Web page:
New Pope 2013: How Ready Enough is Pope Francis for the Job?
It is now early morning in Vatican City and a few hours after Pope Francis revealed himself as the newly proclaimed spiritual leader of the Roman Catholic church. Since he can no longer go back to his homeland Argentina by virtue of his acceptance of his new post, followers of the faith along with the cynics, doomsday sayers and kibitzers are all eyes as to what could be his first order of business for the day.
Will he order for a massive reform shake-up within the spiritual institution that he represents? But more so, just how ready enough is he for the job?
“We do not expect very many changes, but sincerely hope that the culture will change to better reflect the needs of the church and of Catholics,” Jon O’Brien, president of Catholics for Choice, said in a statement shortly after the Vatican City ushered Pope Francis at the balcony to show him to the world.
“As Cardinal Bergoglio, he was outspoken against the recent liberalization of Argentinian laws on abortion, stating flatly that ‘abortion is never a solution.’ But this is no surprise, as he and his fellow electors were all appointed by his two conservative predecessors, Pope Benedict XVI and Pope John Paul II.”
Apart from the loosening spiritual foundation of the Roman Catholic church, there is also the allegations of corruption within its very own pillars that the new pope needs to attend to and address, if not totally extinguish.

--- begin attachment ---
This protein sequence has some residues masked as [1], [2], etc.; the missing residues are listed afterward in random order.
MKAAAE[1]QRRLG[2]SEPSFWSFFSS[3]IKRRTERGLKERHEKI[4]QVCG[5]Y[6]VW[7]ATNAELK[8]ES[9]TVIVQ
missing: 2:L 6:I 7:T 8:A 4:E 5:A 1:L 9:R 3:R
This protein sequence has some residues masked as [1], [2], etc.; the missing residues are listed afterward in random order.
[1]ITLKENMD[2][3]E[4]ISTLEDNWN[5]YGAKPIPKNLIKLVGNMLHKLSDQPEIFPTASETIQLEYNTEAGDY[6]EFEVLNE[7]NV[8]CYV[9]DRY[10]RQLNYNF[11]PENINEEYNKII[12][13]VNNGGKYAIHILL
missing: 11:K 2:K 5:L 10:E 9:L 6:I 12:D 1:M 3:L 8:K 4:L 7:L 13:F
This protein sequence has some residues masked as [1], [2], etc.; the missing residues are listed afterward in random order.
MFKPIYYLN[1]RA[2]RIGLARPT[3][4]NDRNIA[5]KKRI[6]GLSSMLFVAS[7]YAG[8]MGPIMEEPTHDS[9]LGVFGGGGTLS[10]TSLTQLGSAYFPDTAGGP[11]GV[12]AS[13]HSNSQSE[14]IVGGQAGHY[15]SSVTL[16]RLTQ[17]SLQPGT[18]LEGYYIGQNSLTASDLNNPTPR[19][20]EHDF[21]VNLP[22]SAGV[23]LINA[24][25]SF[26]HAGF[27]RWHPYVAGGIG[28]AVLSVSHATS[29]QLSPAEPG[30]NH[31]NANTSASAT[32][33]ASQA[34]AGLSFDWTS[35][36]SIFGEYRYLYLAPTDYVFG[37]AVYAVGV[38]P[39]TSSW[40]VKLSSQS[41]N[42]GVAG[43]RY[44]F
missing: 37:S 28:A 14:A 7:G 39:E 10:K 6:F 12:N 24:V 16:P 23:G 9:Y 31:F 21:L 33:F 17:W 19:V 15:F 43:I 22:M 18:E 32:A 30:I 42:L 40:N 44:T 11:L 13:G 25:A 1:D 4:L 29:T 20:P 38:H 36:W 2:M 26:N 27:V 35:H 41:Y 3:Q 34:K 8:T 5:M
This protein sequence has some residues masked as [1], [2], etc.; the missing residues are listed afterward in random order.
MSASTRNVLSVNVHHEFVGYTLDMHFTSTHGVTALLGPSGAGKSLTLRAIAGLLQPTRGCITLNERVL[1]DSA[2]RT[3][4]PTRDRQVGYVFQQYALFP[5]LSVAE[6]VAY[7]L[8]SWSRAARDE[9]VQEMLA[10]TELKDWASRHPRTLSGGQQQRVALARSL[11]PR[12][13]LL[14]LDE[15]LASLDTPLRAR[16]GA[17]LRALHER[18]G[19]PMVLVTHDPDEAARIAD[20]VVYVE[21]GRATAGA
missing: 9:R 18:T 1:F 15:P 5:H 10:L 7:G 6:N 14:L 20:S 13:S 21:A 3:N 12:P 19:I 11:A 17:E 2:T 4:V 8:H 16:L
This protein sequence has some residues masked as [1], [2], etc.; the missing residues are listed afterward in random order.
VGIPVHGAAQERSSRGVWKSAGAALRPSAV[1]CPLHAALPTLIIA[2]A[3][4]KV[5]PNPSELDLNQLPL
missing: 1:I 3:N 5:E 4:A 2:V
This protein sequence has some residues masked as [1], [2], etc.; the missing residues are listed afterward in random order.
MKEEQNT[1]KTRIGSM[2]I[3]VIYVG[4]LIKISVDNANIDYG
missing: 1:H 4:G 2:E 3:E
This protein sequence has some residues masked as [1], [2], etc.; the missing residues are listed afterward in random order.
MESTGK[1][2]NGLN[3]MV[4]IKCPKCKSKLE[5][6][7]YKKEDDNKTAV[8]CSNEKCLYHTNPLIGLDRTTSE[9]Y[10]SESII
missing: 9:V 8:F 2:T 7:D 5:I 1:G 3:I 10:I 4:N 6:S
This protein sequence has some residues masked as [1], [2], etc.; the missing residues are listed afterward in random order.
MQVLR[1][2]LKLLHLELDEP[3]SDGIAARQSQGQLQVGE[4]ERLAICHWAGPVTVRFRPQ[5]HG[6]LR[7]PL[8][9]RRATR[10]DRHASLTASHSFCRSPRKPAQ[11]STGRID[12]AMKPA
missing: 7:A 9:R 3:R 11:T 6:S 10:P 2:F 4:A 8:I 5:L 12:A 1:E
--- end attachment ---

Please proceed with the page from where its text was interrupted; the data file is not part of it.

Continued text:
But Sergio Bergman, a Buenos Aires rabbi, believed Pope Francis, first pope from the order of the Jesuits, has been honed to tackle head on with the job.
For one, he has 10 solid years of proof to his credentials of actively slugging it out with political leaders of Argentina over issues that he believed run contrary to the teachings of the Catholic church.
“You have to choose a pope that accepts challenges, and he managed to resist gratuitous attacks for 10 years,” Mr Bergman told Bloomberg. “I think it factored into his selection.” Mr Bergman has worked with the former Argentinean cardinal for already 20 years.
The Survivors Network of Those Abused by Priests (SNAP) await with eagle eyes the movements of the new pope.
“St. Francis was the greatest reformer in the history of the church, Pope Francis must do the same,” SNAP said in a statement.
Although a relative conservative, Pope Francis champions the plight of those affected by social injustices.
“His stance on social justice is really progressive and he has been a champion of social justice in Latin America,” Chester Gillis, a professor of theology at a Jesuit school in Washington told Bloomberg.
With his chosen papal name, it is believed that his tenure will have a great devotion to justice, peace and to the poor.
“Pope Francis will preach that we need to promote access to food, water, education, employment and health care for every person, without discrimination… This pope will stand up for the rights of poor people, migrants and workers,” Eric LeCompte, executive director of Jubilee USA, a religious organisation that works on financial reforms to aid the poor, said in AsiaOne.
“You have to have character, you have to have courage, you have to have patience and at the same time be moderate,” Mr Bergman said. “He has all that and showed it.”
This piece was originally published by the International Business Times.